Georgia Runoff:

GA-9 (R): GA-9 is an R+31 seat covering the state’s rural and mountainous northeast corner, as well as the Gainesville area and nearby northeast Atlanta exurbs. The seat is open as four-term incumbent Doug Collins (R) is running for the Senate.

Matt Gurtler

State Rep. Matt Gurtler (R) took first place in the first round with 21%. Gurtler has represented a rural district at the state’s far northeast corner for four years. A homebuilding contractor by trade and former legislative staffer, Gurtler is considered a rising star at age 31. He is known as a staunch antiestablishment-libertarian conservative in the Paulist mold; he was a Ron Paul activist in both 2008 and 2012. Gurtler has been known for a habit of consistently voting against leadership priorities from the right in the legislature, voting against leadership-backed bills nearly half the time in his first term, and sharing the Ron Paul nickname of “Dr. No”. He has significant support from antiestablishment institutional conservatives, most notably the endorsement of the Club for Growth, and has had good but not great fundraising of $650K.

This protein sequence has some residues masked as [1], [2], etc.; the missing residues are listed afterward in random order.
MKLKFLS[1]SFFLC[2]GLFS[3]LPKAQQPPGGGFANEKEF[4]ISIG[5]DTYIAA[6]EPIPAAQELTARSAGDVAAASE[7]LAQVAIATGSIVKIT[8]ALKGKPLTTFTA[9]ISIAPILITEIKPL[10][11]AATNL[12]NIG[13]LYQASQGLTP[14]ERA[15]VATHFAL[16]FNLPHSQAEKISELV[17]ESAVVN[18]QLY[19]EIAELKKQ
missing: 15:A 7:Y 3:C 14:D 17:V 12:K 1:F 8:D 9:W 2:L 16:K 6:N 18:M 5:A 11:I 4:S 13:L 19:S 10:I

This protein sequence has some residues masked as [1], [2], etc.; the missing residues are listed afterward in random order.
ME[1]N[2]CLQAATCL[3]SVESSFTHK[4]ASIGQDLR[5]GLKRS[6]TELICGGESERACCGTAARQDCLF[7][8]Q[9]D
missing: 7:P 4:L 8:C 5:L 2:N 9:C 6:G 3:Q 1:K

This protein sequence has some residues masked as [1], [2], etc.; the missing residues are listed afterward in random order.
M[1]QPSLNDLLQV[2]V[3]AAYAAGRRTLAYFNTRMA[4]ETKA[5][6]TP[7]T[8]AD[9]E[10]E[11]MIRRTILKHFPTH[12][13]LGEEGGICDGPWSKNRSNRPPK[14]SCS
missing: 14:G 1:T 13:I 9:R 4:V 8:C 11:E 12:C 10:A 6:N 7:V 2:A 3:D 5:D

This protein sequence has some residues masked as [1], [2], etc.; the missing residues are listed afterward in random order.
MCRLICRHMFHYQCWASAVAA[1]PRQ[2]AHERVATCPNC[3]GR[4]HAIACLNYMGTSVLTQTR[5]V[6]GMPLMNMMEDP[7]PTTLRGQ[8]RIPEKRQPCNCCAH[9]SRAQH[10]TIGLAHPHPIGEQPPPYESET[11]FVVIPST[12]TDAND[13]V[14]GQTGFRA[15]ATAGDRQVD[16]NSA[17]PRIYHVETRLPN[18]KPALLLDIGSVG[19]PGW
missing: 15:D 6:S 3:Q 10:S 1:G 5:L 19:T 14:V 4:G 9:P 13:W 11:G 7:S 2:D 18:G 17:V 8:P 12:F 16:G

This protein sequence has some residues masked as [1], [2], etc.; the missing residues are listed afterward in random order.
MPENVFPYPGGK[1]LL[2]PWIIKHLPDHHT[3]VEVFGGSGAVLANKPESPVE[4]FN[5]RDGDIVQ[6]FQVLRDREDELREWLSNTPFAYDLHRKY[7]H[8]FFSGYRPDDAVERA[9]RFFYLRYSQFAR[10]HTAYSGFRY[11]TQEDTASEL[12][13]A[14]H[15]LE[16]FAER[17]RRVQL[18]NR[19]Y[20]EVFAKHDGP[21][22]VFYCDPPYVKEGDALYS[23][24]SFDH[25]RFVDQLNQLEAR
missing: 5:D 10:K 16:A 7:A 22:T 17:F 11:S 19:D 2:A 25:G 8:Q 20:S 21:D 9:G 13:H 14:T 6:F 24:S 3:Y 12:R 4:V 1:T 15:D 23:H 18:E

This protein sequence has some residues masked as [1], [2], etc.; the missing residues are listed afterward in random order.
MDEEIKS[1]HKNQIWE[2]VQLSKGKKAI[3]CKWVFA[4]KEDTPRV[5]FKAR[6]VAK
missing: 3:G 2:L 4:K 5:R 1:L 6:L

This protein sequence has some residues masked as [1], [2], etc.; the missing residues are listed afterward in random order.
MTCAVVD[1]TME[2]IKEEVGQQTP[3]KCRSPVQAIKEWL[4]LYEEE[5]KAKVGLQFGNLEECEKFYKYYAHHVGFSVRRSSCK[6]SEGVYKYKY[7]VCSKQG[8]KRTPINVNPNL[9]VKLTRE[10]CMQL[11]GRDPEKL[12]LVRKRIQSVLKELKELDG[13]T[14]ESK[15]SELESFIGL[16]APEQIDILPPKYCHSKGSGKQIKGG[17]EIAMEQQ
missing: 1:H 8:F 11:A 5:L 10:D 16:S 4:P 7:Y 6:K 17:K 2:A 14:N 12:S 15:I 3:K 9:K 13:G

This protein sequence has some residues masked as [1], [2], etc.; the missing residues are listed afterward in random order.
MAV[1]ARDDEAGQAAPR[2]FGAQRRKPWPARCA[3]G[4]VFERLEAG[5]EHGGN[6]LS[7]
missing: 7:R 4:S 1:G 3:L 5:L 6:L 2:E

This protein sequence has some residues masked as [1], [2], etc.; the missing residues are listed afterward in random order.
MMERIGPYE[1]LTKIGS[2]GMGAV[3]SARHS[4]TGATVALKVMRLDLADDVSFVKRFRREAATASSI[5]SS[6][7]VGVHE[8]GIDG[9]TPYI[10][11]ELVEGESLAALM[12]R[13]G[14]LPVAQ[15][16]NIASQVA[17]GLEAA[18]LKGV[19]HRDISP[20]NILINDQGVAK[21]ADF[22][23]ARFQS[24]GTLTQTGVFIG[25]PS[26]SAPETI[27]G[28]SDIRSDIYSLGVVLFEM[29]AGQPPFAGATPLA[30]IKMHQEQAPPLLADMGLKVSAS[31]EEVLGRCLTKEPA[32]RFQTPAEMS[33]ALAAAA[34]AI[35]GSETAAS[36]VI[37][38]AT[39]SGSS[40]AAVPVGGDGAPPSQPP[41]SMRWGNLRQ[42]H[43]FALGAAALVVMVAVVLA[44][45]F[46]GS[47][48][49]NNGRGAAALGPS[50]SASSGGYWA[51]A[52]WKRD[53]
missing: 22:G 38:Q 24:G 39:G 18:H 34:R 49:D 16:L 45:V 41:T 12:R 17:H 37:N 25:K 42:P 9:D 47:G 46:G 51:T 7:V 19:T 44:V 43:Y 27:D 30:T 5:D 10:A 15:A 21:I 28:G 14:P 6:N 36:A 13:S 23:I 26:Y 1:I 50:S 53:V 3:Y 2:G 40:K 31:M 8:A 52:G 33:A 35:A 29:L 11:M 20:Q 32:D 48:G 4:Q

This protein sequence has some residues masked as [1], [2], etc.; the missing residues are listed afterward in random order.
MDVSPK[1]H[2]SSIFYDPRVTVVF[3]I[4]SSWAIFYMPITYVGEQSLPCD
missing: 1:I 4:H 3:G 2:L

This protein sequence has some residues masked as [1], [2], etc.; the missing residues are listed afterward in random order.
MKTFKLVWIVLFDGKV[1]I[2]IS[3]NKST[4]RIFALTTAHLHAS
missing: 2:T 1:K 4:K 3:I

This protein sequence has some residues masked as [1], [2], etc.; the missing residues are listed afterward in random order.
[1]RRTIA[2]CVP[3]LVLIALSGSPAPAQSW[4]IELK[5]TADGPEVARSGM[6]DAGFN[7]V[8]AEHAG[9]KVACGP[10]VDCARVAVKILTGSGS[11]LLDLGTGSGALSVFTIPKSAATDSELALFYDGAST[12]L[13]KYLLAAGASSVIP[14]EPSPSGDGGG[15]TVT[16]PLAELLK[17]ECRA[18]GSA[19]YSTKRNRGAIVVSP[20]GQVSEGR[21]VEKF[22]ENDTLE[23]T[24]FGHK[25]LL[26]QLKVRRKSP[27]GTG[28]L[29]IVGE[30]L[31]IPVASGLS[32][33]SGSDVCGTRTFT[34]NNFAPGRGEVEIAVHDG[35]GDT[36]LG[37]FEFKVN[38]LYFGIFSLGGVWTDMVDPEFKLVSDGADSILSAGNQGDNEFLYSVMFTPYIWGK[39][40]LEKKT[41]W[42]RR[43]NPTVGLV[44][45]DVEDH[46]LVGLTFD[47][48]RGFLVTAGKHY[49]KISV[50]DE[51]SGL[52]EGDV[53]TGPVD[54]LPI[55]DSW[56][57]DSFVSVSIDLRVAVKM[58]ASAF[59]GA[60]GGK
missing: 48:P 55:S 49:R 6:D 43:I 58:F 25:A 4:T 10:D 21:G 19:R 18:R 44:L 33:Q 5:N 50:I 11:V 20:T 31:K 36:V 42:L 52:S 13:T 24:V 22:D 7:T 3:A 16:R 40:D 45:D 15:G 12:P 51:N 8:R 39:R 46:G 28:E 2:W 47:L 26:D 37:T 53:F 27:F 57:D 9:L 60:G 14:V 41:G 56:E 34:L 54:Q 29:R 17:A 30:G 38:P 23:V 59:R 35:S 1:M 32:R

Andrew Clyde

Firearms dealer Andrew Clyde (R) came in a close second in the first round last month with 19%. is a retired career Naval officer who now owns a national gun-sales company. Clyde has a compelling story of having nearly $1M seized from his business by the IRS before he successfully sued to get it returned. Clyde helped enact a federal law last year to reform the process by which the money was taken. He is running as a staunchly antiestablishment conservative. Clyde has had good fundraising with a nearly $900K warchest. However, nearly 90% of that cash comes from self-funding and he has only raised a bit over $100K from donors. Clyde also has little institutional support.

With both candidates taking small and roughly equal percentages of the first round vote, there is no clear favorite in the runoff and the second round is likely to be highly competitive. RRH Elections currently rates this general election as Safe R.